I found this example: llvm-project/test-conv-3d-ndhwc-dhwcf-call.mlir at main · llvm/llvm-project · GitHub

This file already contains the transform.sequence ops in the IR, which I will be missing on an end-to-end pipeline.

  transform.sequence failures(propagate) {
  ^bb0(%arg0: !pdl.operation):
    %0 = transform.structured.match ops{["linalg.conv_3d_ndhwc_dhwcf"]} in %arg0
    %tiled_linalg_op, %loops:3 = transform.structured.tile %0[0, 5, 5, 5]
  }

@MaheshRavishankar, sorry if this is a trivial question…
When translating and lowering from other languages, ex tf->tosa->linalg, is the recommended way to use a builder to create the transform op using a custom pass (probably after TosaToLinalg pass) and then run the TestTransformDialectInterpreterPass, followed by the TestTransformDialectEraseSchedulePass?

There is no notion of pass manager greediness or any sort of automagic with the transform dialect. Transform dialect application happens in a pass. We expect downstreams to roll their own pass for this purpose (probably should mention this in the documentation) so they can register additional transform operations and their dependencies, e.g., the dialects that can be produced in the payload IR. For experimentation, you can use -test-transform-dialect-interpreter that will take all top-level transform operations, such as transform.sequence, and apply them to the module in which they are contained. Other setups are possible, for example, one could load the top-level transform operations from a separate file or construct them on-the-fly. IREE has an example here iree/TransformInterpreterPassBase.h at main · iree-org/iree · GitHub with loading from an external file and here https://github.com/iree-org/iree/pull/11886 with on-the-fly construction. This is entirely up to the client pass, the infrastructure takes over with the call to applyTransforms.

You can think of transform dialect operations as IR representation of Linalg*Options. With an additional benefit of being able to say something like “tile and then fuse the result of tiling” by having only “tile” and “fuse” primitives, no need to introduce “tileAndFuseAndMapAndVectorize” to keep targeting the same op.

Why would you miss it? It can be created at any point.

This is a supported way of using transform dialect, but not the only one. If the payload IR allows for transform dialect to be attached, e.g., at the end of the module, without breaking the verifier, this is probably the easiest one. Note that TestTransformDialect* passes are intended for testing as their name indicates. We expect clients to roll their own with proper registration.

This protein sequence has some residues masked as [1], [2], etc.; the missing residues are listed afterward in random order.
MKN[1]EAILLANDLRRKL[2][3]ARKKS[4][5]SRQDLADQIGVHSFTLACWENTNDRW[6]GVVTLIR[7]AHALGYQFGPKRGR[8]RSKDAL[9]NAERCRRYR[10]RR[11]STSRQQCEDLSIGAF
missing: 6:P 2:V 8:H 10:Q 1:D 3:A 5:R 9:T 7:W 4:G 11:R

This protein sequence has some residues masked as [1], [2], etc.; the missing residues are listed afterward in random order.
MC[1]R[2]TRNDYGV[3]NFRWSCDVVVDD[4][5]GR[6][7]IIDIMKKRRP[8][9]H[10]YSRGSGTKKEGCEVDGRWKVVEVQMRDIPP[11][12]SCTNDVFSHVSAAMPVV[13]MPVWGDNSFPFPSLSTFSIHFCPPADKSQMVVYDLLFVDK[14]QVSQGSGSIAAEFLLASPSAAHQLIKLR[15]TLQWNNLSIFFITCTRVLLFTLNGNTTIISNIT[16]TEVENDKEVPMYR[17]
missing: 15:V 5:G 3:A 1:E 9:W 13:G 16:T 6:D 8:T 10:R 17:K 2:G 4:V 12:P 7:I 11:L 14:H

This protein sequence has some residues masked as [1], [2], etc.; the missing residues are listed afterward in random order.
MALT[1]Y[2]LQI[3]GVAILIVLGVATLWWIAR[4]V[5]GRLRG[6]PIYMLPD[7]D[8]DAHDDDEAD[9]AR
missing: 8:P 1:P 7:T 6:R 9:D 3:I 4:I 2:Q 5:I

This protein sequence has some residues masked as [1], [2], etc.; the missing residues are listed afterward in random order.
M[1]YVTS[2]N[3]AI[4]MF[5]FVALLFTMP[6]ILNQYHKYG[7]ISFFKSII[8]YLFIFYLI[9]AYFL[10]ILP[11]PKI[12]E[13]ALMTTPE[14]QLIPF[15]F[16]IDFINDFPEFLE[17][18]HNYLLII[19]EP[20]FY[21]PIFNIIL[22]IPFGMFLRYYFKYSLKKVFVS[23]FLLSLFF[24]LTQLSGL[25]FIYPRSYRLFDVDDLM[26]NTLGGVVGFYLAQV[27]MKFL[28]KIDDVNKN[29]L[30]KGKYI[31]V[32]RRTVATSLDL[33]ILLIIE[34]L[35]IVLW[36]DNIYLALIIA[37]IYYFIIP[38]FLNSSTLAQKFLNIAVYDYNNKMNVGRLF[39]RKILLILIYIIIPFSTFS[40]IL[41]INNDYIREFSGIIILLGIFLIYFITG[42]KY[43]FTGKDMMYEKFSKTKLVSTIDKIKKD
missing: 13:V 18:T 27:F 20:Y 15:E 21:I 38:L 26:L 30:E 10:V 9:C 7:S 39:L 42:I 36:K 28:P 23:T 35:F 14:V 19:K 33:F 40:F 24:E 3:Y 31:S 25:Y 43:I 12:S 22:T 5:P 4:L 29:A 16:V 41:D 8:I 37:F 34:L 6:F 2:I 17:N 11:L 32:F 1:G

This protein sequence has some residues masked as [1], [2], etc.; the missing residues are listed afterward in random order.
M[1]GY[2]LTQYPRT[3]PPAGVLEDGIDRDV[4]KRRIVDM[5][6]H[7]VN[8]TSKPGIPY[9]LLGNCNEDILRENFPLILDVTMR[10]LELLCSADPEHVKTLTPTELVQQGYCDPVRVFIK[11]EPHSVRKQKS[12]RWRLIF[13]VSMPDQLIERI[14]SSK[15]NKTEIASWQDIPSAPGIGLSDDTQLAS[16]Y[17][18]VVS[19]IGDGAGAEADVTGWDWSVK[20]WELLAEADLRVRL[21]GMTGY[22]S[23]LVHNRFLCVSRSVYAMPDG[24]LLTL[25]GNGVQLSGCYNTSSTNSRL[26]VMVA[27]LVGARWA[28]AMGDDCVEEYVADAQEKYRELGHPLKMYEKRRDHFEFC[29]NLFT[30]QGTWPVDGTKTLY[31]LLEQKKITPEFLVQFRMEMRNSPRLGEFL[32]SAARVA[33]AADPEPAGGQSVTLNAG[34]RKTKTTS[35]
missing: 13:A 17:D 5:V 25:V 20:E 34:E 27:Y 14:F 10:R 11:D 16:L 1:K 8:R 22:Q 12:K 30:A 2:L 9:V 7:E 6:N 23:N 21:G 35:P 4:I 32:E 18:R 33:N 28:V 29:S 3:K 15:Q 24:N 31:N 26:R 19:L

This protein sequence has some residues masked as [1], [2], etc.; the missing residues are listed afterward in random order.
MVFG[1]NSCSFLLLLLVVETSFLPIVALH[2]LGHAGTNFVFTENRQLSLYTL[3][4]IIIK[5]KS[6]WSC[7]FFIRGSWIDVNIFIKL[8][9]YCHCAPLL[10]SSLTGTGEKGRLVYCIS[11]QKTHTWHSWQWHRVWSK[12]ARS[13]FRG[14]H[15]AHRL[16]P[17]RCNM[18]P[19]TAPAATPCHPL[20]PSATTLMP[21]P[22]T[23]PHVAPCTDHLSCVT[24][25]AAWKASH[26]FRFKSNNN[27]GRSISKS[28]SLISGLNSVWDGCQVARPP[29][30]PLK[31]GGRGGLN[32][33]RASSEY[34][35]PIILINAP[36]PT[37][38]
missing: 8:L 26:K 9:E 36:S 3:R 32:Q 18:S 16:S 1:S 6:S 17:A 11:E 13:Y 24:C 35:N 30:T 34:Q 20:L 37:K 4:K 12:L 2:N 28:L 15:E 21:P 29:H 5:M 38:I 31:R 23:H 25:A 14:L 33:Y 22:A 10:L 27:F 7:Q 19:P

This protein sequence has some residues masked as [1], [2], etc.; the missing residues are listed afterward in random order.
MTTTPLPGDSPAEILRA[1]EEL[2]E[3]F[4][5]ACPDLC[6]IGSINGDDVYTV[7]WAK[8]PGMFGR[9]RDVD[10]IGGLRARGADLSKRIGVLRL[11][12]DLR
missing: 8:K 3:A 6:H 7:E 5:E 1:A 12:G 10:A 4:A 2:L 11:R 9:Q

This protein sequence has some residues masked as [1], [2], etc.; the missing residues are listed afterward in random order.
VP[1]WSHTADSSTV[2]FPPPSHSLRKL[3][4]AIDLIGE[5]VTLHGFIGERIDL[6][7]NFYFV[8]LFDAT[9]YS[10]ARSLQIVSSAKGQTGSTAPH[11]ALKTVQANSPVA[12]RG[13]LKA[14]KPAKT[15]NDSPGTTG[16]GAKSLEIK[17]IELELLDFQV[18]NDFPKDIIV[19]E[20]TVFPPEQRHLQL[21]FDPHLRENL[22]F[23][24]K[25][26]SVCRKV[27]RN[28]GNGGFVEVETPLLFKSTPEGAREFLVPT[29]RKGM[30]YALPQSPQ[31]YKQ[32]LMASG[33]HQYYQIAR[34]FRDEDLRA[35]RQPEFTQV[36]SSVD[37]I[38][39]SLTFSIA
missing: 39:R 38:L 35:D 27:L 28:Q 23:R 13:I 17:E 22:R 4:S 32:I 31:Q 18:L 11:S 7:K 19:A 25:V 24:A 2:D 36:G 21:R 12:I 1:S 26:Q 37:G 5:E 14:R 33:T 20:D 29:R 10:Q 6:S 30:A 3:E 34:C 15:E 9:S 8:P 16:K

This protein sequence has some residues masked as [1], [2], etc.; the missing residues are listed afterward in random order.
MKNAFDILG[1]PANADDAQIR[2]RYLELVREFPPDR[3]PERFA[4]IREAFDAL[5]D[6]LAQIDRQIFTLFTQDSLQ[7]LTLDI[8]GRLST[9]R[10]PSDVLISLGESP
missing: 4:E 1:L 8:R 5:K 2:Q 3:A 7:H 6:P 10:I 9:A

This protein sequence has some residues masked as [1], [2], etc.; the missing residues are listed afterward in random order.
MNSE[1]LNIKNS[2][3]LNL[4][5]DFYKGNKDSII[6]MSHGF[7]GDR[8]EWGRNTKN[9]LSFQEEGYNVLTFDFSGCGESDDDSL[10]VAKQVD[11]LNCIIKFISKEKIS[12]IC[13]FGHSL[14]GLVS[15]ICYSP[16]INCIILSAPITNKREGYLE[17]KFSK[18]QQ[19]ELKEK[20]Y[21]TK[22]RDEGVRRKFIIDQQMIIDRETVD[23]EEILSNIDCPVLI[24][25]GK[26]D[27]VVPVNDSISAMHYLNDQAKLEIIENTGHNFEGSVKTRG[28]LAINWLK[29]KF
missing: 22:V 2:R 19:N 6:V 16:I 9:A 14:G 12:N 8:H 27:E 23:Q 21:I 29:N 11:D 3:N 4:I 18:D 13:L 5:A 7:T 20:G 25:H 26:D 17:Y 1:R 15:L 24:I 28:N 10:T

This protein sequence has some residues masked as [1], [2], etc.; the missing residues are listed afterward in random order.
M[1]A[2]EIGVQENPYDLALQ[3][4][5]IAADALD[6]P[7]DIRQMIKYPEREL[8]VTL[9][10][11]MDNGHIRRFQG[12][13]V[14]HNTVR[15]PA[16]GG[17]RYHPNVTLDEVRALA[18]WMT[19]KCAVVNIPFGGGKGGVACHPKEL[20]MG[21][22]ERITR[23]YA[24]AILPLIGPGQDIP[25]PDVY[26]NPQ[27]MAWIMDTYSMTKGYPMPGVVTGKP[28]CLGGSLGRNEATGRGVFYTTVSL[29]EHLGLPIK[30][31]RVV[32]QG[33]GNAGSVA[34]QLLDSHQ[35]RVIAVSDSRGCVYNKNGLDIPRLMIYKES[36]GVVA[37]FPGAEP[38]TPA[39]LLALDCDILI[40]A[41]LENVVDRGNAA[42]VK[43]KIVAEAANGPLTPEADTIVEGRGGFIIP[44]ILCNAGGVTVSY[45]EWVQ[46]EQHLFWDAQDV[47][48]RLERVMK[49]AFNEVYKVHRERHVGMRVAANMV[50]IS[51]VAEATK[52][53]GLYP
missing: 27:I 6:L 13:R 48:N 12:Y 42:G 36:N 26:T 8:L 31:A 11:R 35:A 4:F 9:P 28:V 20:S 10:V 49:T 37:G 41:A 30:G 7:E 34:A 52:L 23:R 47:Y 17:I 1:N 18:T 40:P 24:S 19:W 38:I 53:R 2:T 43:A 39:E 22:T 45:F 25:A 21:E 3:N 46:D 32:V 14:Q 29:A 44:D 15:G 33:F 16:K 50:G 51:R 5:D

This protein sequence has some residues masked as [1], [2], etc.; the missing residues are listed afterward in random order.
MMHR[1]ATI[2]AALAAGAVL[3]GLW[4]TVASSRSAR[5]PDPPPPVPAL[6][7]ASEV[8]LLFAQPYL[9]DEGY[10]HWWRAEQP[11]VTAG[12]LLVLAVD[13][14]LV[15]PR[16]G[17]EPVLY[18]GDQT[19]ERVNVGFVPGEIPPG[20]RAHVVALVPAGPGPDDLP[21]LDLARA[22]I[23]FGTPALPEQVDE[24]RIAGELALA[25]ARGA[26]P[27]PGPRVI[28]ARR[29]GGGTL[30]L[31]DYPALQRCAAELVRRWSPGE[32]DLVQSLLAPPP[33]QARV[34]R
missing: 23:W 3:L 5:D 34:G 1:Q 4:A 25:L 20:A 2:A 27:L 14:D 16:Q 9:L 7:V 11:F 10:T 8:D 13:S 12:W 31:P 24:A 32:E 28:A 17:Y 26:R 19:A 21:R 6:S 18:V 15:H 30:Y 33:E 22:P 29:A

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Thank you for the reply. This information and your open meeting presentation helped me have better mental picture on the motivations and how to use this dialect. Having transformations represented in IR text without recompiling the tool does indeed provide more DSE opportunities that would be interesting to explore.

Got it. I tried to convey this idea in my example, the transform.sequence ops would not exist yet. Indeed, they would have to be created.

Noted, I am already spinning my own version Interpreter pass. Thank you for the pointer.

I do question what is the intended way for someone downstream to create and maintain their transformations/optimizations in standalone tools. It seems that you are advocating for a database of transform.sequence files, instead of using the builder to create the transformations. At first I thought that .mlir based transforms would be less permanent and more prone to changes, if compared to C code… but after reflecting a bit about it I think dialect operations tend to change less than MLIR C code.
Excited to see where this is going.

Not necessarily files and likely with more top-level combiners than just transform.sequence, but separating transformation strategies/decisions from implementation details is indeed the goal. An important aspect here is the discipline in maintaining that separation that is enforced by ops.

Personally, I’m on the side of strategies being mostly static and mostly declarative because there are significant benefits to this (analyzability, composability, etc). For storage, the generic op syntax is quite stable (though op semantics/verifier may change over time), and the bytecode is designed to be even more stable. In any case, it is much easier to write a dialect-modernize tool on IR that would update the “database” that it is to automatically update C++ code generating it. That being said, I don’t hold this opinion strongly and think that the infrastructure should support all use cases.